In Payne v. Rehabilitation Institute of St. Louis, the Missouri Court of Appeals, Eastern District, affirmed a trial court’s grant of summary judgment in favor of a rehabilitation hospital on statute of limitations grounds where the plaintiff filed her personal injury claim approximately two and one-half years after the date of injury. No. ED109560, 2022 Mo. App. LEXIS 37 (Ct. App. Jan. 25, 2022). Payne was receiving intensive inpatient stroke rehabilitation at the defendant’s facility and confined to a wheelchair. One day, while she was unattended, she fell out of bed and sustained injury. Payne argued that her claim
Continue Reading Court Applies Two-Year Statute of Limitations for Health Care Providers to Bar Plaintiff's Claim Despite Attempt to Label It as One for Ordinary Negligence

As previously discussed here, the Illinois Biometric Information Privacy Act (“BIPA”) looms large over the Illinois legal landscape in 2022. Specifically, the Illinois Supreme Court and the Illinois Appellate Court are set to resolve important questions regarding when claims arise under BIPA, which statute of limitations governs certain types of BIPA claims, and whether the Illinois Workers’ Compensation Act prohibits employees from filing suit against their employers under BIPA.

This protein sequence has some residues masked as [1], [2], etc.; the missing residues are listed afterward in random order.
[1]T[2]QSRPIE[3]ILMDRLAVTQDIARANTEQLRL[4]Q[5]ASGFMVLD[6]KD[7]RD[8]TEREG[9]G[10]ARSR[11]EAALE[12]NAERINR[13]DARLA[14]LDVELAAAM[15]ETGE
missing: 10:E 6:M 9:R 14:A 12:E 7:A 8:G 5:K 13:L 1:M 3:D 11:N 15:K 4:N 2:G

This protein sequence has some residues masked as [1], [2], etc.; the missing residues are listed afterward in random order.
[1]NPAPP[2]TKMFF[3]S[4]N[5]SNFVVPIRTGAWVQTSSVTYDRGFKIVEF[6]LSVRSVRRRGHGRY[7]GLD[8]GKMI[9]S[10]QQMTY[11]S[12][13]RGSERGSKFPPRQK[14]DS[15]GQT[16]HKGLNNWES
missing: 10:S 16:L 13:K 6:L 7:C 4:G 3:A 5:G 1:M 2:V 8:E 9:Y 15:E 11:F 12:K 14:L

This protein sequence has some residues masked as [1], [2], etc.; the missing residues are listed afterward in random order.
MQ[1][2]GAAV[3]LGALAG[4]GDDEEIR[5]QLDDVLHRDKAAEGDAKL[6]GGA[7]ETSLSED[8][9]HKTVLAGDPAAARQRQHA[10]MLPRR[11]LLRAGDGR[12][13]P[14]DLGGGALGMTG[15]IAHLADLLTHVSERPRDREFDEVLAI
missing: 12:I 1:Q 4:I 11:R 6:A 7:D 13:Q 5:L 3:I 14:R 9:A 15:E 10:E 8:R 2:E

On February 3, 2022, the Illinois Supreme Court resolved the workers’ compensation question. In the case McDonald v. Symphony Bronzeville Park, LLC, 2022 IL 126511, the court affirmed a
Continue Reading Illinois Supreme Court Closes the Door on Workers’ Compensation Exclusivity Defense in BIPA Cases and Opens the Floodgates for Employee Lawsuits

The Judicial Circuits Districting Act of 2022 (“The Act”) is at issue in the recent temporary restraining order (“TRO”) granted by Sangamon County Judge Ryan Cadigan on January 24, 2022. The Act was signed by Illinois Governor, J.B. Pritzker, on January 7, 2022. The last census illustrated that redistricting was needed and has been in the works for quite some time. It will increase the number of subcircuits in Cook County from 15 to 20 and requires that their boundaries be redrawn based on Census data every 10 years. The Act itself spans 388 pages and impacts all Judicial Circuits
Continue Reading TRO Puts Illinois Judicial Circuit Redistricting to a Halt

Tom Kammerer joins Baker Sterchi as an associate attorney in the firm’s St. Louis office, where his practice covers a variety of civil litigation, including first- and third-party insurance defense, premises liability, property damage, personal injury, transportation, and subrogation matters.
Kammerer earned his law degree from the University of Missouri-Kansas City School of Law and his undergraduate degree from Truman State University. He has represented clients in state and federal courts throughout Missouri.
Continue Reading Baker Sterchi Welcomes Tom Kammerer in St. Louis